I have long wanted to write about my struggle with weight. I didn’t feel the topic belonged on this blog so I decided to start a new one. If the topic interests you and you’d like to follow my journey, feel free to sign up. There is only one intro post right now but I am trying an alternative treatment which I will chronicle on there.
Hope to see you there!
Death. I didn’t have much experience with it growing up. My grandfather died when I was 18. Up to that point, death had been something that happened to other people. It shocked us when he died, suddenly and peacefully in his sleep. He was a lovely person, and I miss him to this day.
Life goes on as they say, and it did.
Please continue reading my latest article at
The first of september….bringing a thrill to parents everywhere. (Well, almost everywhere, I only found out recently that not everyone starts school at the 1st of September)
My daughter started third grade today. Doesn’t matter which class they go in, there is always the anxiety when you send your child off. So many questions. Will they hit it off with the teacher? Will they succeed? Will they be happy?
When my daughter came home at the end of the day, I eagerly awaited her report. She came home with a big smile on her face which put me at ease before she even opened her mouth. Yes, she liked both her teacher for Jewish studies and her teacher for non Jewish studies. Phew! Let’s hope she will go as happily to school every day as she went today!
My son (who has HFA) started yesterday. He is now in high school called Yeshivah. There are only Jewish studies from now on and the schedule is very heavy. He has to be at the synagogue at 7.15 am for prayers and then starts yeshivah until 1.15 PM. he has a break until 3 PM where he starts again until 8.30 PM. He eats supper in yeshivah.
He was very nervous to start as he grappled with issues like; will the boys tease him? Will they ignore him? Will he have a good seatmate?
My stomach turned when I saw him off with a prayer. I was anxiously awaiting his return. When he came home he was smiling from ear to ear. He had a great seatmate, his classmates greeted him nicely and according to him, the first day was a succes! Second phew!
The dreaded first day is over and I pray for a successful year for both of them!
How did your kids’ first day go?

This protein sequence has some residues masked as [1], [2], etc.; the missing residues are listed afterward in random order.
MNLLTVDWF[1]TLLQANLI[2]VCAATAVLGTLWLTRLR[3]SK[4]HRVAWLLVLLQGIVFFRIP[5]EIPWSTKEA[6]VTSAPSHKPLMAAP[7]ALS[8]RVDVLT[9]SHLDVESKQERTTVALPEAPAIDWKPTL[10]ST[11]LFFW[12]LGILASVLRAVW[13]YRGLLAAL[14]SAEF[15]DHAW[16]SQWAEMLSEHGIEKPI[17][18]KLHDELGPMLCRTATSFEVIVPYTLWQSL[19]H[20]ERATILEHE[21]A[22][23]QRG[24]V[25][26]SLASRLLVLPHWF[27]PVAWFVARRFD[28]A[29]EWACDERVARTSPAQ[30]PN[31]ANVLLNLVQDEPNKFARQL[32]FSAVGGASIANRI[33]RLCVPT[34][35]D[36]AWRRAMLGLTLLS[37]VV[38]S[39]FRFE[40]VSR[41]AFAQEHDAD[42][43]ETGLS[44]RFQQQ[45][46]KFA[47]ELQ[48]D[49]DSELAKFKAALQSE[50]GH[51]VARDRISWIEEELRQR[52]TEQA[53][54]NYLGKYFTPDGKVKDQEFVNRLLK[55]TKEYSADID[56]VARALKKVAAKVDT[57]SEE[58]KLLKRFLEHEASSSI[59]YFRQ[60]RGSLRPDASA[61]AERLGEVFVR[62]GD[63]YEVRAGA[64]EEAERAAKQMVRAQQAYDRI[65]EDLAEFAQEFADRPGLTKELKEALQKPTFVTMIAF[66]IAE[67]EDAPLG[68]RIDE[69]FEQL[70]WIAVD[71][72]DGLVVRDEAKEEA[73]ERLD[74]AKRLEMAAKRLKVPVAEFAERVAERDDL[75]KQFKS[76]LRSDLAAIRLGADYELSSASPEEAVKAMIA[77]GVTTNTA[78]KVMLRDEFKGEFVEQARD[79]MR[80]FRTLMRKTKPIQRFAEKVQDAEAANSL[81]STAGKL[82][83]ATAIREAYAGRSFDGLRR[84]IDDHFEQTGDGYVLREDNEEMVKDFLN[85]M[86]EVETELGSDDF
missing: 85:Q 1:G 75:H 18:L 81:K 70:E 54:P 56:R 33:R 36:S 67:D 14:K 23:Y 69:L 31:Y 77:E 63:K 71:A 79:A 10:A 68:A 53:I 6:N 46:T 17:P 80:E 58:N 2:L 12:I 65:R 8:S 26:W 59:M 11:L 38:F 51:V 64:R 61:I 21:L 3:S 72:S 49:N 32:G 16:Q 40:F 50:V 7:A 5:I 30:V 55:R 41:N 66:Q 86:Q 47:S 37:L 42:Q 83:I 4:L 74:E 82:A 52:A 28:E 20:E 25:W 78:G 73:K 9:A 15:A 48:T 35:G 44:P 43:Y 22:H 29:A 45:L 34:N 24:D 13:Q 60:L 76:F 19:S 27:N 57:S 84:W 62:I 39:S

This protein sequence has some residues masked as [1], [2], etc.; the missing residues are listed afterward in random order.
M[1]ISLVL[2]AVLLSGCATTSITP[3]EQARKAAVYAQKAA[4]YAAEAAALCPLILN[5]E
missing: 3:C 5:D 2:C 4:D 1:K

Men and boys from 13 yrs old have to pray with a minimum of 10 men called a minyan. They have to do whatever they can not to miss praying with a minyan. There are 3 prayers a day: morning, afternoon and night.
When we go on vacation, we can only go to places that have a minimum of 10 men so that a minyan can be formed. That’s why you usually find groups of Jews vacationing together. 😀
For more ThursdayTidbits visit my FB page: Orthodox Sunflower
I’m so sorry guys, totally forgot to come here for an update. Operation took 7 hours and went very well thank G-d! They got the whole tumor out thankfully! Now comes the recovery.
Thanks everyone for your payers, they’re always welcome!
Tomorrow morning my 3 year old nephew who was diagnosed 6 months ago with Neuroblastoma is undergoing a complicated and very long surgery to try and remove the tumor which is wrapped around many organs including the aorta and the kidneys. It’s a delicate procedure as it involves sensitive places. We can use all the prayers and good thoughts we can get.
I will keep you updated!
My grandparents were very special people. My grandfather passed away a few years ago. My grandmother passed away last summer. As per Jewish tradition, the headstone (matzeivah in Hebrew) was being unveiled around 11 months after her death. Most people do it either after 30 days or between 11-12 months after the passing. This past Sunday, a hot summer day, we made our way to the cemetery for the unveiling. The extended family was there which included all their children and grandchildren and people close to them. My grandfather had been an influential member of our community, one of the leaders. We had a quite a few people coming for my grandmother’s unveiling in my grandfather’s honor.
We started off with saying psalms corresponding to the deceased’s Hebrew name. Then one of my uncles spoke a few words. He said he will be reading a letter my grandfather wrote. This is what the letter said: “This letter is to opened by the unveiling of my wife’s headstone. As I went through the Hell that was Auschwitz, I made a promise to G-d that if I get safely out of this hell, I will dedicate my life to charity and good deeds. I came here, found my woman of valor that I shared my life with and settled down. I tried as best as I could to fulfill my promise and my dear wife was a full partner and did all she could to help me. She told me: “I ask nothing of you but when the time comes, I want to be put to rest next to you” so if this is in accordance with Jewish law, I want you to bury her next to me. If this is not possible for whatever reason, make sure I’m not buried next to a non Sabbath observer or a stingy rich man.”
My grandfather was the most giving person I knew, he couldn’t fathom someone having riches and not give to charity. he lived for charity and so did my grandmother. My own family was the recipient of his monthly envelope with cash in the mailbox. Until today my family has no idea it was him.
I found that letter extremely moving. After that my brother in law said some words, remembering that special couple who left behind a legacy of charity and righteousness and G-d fearing descendants. He broke down in tears while begging them to intervene on his son’s behalf who is stricken with pediatric cancer. Not a dry eye was left after his plea.
The ceremony ended with the Rabbi saying the Memorial Prayer and the sons reciting Kaddish.